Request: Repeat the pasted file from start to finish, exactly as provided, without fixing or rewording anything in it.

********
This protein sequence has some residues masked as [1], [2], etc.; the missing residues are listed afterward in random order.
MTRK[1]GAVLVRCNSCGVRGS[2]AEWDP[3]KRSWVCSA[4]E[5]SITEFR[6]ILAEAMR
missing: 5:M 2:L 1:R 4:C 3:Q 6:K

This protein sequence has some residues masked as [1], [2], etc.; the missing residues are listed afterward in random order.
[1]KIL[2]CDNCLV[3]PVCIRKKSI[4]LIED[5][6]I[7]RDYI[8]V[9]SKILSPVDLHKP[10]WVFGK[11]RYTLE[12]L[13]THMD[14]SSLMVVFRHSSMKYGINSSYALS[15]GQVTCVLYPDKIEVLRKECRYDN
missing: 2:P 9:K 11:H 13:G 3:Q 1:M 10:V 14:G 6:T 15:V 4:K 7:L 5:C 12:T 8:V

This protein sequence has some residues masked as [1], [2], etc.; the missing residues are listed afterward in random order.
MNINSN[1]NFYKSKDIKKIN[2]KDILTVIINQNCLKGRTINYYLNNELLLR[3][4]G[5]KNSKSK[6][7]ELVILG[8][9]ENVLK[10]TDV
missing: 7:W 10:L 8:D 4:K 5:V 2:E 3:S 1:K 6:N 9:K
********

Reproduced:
This protein sequence has some residues masked as [1], [2], etc.; the missing residues are listed afterward in random order.
MTRK[1]GAVLVRCNSCGVRGS[2]AEWDP[3]KRSWVCSA[4]E[5]SITEFR[6]ILAEAMR
missing: 5:M 2:L 1:R 4:C 3:Q 6:K

This protein sequence has some residues masked as [1], [2], etc.; the missing residues are listed afterward in random order.
[1]KIL[2]CDNCLV[3]PVCIRKKSI[4]LIED[5][6]I[7]RDYI[8]V[9]SKILSPVDLHKP[10]WVFGK[11]RYTLE[12]L[13]THMD[14]SSLMVVFRHSSMKYGINSSYALS[15]GQVTCVLYPDKIEVLRKECRYDN
missing: 2:P 9:K 11:H 13:G 3:Q 1:M 10:V 14:G 6:T 15:V 4:K 7:L 5:C 12:T 8:V

This protein sequence has some residues masked as [1], [2], etc.; the missing residues are listed afterward in random order.
MNINSN[1]NFYKSKDIKKIN[2]KDILTVIINQNCLKGRTINYYLNNELLLR[3][4]G[5]KNSKSK[6][7]ELVILG[8][9]ENVLK[10]TDV
missing: 7:W 10:L 8:D 4:K 5:V 2:E 3:S 1:K 6:N 9:K